The team presented a 15-minute audio and visual journey of the true account of Anne's diaries in Pakistan when she went to meet her father for the Edinburgh Royal Lyceum's Wonder Festival 2022.
Anne Wood: Soundtrack creation, composer, musician and voice artist (except Strauss Waltzes)
Rakae Jamil: Sitar
Anthony O’Flaherty: Pakistan photography
Eleanor Mumford: Designer of images and installation (website)
Niloo-Far Khan: Co- Director
Kath Burlinson: Co- Director
Kate Taylor: Producer
With special thanks to The Royal Lyceum Edinburgh, Jackie Crichton, Alexandra Lort Phillips, Craig Fleming Jack Summers-McKay and Allander.
The making of the installation with Eleanor Mumford and Niloo-Far Khan
When Mountains Meet
It all started right here at the Lyceum 35 years ago…well sort of…I was raised by my mother in 60s and 70s Edinburgh. Before knowing I existed, my Dad had returned to his country of Pakistan to be a doctor, so growing up, there was a huge part of me, curious to find him…At the age of 28 that curiosity got the better of me, so I tracked him down and wrote him a letter.
Dear Dr Agha Shirazi,
Please sit down. I was born in June 1963 and my mother is Janet Macrae from Edinburgh, I believe you are my father.
I would be grateful if you could let me know what you think about this.
After my classical musician training in London, I returned to Edinburgh to perform at the Lyceum as Fiddler in Mary Queen of Scots Got Her Head Chopped Off by Liz Lochead with Communicado Theatre Company.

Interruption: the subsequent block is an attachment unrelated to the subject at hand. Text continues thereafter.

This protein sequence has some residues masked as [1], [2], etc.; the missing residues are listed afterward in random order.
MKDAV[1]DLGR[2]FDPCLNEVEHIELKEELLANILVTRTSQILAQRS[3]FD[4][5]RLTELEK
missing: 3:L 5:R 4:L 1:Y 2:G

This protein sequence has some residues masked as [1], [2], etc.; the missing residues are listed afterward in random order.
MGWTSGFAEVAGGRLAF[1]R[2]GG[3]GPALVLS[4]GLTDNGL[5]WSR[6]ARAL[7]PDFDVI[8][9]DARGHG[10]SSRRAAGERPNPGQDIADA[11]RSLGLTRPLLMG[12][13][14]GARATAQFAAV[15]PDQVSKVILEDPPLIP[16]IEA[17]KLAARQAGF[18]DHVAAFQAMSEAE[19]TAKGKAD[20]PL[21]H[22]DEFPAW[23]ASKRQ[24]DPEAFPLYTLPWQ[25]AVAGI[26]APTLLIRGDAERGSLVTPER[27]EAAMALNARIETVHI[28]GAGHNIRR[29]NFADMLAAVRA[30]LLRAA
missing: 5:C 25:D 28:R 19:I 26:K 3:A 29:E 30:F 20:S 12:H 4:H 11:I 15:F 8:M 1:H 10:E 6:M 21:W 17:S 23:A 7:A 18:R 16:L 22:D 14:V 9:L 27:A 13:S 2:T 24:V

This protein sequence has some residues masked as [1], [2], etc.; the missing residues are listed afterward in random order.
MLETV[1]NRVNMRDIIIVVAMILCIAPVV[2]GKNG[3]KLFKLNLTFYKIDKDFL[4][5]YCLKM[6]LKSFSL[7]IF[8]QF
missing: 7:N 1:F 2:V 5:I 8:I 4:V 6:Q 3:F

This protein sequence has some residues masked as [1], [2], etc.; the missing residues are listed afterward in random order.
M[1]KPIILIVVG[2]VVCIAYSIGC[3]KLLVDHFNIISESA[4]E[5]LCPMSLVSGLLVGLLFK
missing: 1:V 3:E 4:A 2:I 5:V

And there I was, backstage in the Lyceum just before the show, peeking through the set – clocking the 2 empty seats I had booked in the Grand Circle, B 7 -8 …then my mum walked in with a tall man...my Dad, who was just as curious to know me...
My dad was the star of the after-show, befriending everybody, while demanding the best of everything from the waiters at the Lyceum Restaurant. He had the kindest eyes. I instantly felt such warmth and love from him.
He invited me to Pakistan. How could I say no?
So off I went to meet him in his city, Karachi.
I walked right into the arms of my Dad. ‘Things are different here’, he said and whisked me off in his scarlet Mercedes on a white knuckle ride through Karachi’s heat, colours, traffic, animals and people. Still jet-lagged, I was informed I would play at a concert that night where I would be guest of honour. One of the things about being a female visitor here is that it is assumed that you need looking after and you’re never left to fend for yourself.
After the performance, a young man approached me and said his father was very proud of his special guest. I suddenly realised I was looking at my half-brother. I’d been stared at constantly since I arrived in Karachi, but now I was the one staring back.
Then he said ‘I’m Farouq, eldest son. How do you know my father?’
He said it so lightly.
I said, ‘Maybe you can ask him?.’
At that moment my Dad whisked me away, ‘Come, let’s eat’, he said. Looking at the huge banquet of colourfully filled karahi dishes. I said ‘I’m vegetarian’. He said, ‘that’s OK, we have chicken.’
[on the train]
My Dad offered to take me on a train trip through Pakistan to get to know the country that he was so very patriotic about.